Foundational principles of PPM
PPM – yet another ‘Three Letter Acronym’ or ‘TLA’ to add to a very long list in project glossaries but it is perhaps one of the most important ones you need to know. Before we dive a bit deeper into what Project Portfolio Management really means let’s understand a few of the foundational principles:
- PPM is agnostic to project methodology, whether they be Agile or Traditional / Waterfall (in fact, having PPM established at the beginning of an organisation's Agile journey will be beneficial to critical processes such as roadmap management and results management).
- PPM is for use at scale – the smaller the portfolio, the less value PPM may provide (for example if you have one project, a program or a portfolio on top of it will just be replicating the same data and duplicating processes for no benefit.
So let’s get back to those definitions and how you can use one or all of them for your project organisation.
PPM is a hierarchy
One of the simplest definitions of PPM is to describe the different types of change delivery processes and how they are logically arranged according to levels of importance, size or other indicators. The traditional hierarchy mostly focuses on the three levels of Portfolio (highest), Program and Project with each lower ranked level having a subordinate or ‘child’ relationship to the higher level. In some cases there can be sub-portfolios or sub-programs as a way to more easily organise a large group of projects but the more levels the more complex the management processes will need to be.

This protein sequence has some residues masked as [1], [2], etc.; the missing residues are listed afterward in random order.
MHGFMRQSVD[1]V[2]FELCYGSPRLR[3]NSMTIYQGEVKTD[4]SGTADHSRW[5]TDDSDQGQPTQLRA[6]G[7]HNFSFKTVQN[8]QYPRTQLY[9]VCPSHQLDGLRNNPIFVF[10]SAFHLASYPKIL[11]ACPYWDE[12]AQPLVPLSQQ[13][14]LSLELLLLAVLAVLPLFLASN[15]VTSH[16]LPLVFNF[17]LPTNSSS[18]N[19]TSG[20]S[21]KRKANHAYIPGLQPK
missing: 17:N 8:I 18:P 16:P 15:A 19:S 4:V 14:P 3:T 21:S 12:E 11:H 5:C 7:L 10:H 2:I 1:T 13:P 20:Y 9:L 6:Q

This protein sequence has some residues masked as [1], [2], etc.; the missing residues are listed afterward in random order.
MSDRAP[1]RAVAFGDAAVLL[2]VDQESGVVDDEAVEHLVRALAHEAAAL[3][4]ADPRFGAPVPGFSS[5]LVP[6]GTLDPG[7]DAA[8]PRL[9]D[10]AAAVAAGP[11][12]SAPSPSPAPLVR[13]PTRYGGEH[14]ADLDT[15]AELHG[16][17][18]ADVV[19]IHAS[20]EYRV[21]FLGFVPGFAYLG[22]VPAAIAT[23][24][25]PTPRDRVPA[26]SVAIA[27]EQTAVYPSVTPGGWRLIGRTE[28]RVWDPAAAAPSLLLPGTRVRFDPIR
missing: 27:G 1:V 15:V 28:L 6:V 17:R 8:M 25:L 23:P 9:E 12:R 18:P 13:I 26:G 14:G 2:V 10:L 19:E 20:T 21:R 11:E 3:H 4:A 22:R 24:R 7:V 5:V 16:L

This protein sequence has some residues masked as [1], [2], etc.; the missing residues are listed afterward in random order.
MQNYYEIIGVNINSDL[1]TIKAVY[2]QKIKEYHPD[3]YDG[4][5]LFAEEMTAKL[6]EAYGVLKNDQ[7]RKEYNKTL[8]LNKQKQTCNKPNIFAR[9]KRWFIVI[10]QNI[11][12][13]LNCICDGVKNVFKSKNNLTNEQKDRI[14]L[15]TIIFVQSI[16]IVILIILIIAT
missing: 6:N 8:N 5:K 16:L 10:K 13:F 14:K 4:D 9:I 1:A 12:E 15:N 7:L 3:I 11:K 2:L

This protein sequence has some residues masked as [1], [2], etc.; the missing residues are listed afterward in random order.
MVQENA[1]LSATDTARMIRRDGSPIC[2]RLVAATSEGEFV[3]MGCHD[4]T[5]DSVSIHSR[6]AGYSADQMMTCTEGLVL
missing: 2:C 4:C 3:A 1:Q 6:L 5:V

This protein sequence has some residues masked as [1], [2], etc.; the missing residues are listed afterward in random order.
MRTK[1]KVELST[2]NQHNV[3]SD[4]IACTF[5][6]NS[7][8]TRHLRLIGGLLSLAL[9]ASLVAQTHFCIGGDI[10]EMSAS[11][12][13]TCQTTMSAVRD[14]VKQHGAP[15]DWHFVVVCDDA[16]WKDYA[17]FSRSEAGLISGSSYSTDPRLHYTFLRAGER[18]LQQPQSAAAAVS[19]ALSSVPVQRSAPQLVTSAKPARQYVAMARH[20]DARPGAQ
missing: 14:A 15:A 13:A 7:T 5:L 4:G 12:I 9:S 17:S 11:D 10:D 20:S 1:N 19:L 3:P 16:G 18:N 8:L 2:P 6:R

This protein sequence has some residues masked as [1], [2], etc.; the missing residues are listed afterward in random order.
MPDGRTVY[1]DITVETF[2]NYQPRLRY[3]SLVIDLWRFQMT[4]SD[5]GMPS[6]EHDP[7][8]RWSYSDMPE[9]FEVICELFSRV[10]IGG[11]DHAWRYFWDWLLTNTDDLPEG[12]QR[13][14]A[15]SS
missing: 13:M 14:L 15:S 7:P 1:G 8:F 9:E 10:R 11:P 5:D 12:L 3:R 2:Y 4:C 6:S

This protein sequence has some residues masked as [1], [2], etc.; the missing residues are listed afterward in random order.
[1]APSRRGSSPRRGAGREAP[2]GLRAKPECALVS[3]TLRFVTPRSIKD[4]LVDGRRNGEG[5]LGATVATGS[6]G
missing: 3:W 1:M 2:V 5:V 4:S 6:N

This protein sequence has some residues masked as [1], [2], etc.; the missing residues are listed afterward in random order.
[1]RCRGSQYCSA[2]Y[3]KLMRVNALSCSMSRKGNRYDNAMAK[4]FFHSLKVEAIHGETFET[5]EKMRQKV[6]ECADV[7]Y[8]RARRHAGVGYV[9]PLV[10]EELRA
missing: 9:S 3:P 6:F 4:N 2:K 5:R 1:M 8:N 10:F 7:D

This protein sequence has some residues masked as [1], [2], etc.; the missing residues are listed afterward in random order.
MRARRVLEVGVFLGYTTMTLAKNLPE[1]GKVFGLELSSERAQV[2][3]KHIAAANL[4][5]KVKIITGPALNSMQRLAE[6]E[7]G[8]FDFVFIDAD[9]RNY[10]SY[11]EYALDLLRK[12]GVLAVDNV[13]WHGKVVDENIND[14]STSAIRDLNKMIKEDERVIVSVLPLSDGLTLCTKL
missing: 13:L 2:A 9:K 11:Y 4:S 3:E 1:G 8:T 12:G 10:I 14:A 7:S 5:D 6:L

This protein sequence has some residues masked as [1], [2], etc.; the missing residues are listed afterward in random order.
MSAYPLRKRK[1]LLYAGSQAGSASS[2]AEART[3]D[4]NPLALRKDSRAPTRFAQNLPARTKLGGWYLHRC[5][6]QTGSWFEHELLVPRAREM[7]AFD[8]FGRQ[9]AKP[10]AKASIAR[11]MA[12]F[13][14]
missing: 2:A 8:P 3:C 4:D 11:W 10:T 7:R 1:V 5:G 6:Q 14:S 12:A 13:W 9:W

In Agile, Portfolio and Program concepts still need to exist however it is important that they are adapted to include structures such as Value Streams and Epics as well as processes such as decentralised decision-making (as one example).
PPM is a data model
The PPM structure is based on a number of data attributes within a hierarchical data model. Setting your structure up based on this definition will allow for some best practices to be put in place:
- PPM should only support one–to–many relationships (one program to many projects / initiatives). Many to many relationships cannot be supported and your reporting will break not to mention confuse governance and duplicate effort.
- Parent-child relationship: Structuring your hierarchy in this way will allow for easier maintenance of information in one place. If the ‘Child’ is the Task for example, and that attribute is updated by a resource, the changes can flow up the hierarchy automatically.
- ‘Parent’ maintenance: A Parent Portfolio, Program or Value Stream can only be closed if all the dependent child activities are also closed.
There may be concerns in applying such a definition to PPM given, like any hierarchical data model it could create inflexibility. This does however have benefits given governance / compliance processes such as reporting will be dependent on the data model remaining consistent therefore having to carefully control changes is not necessarily a bad thing.
PPM is a toolset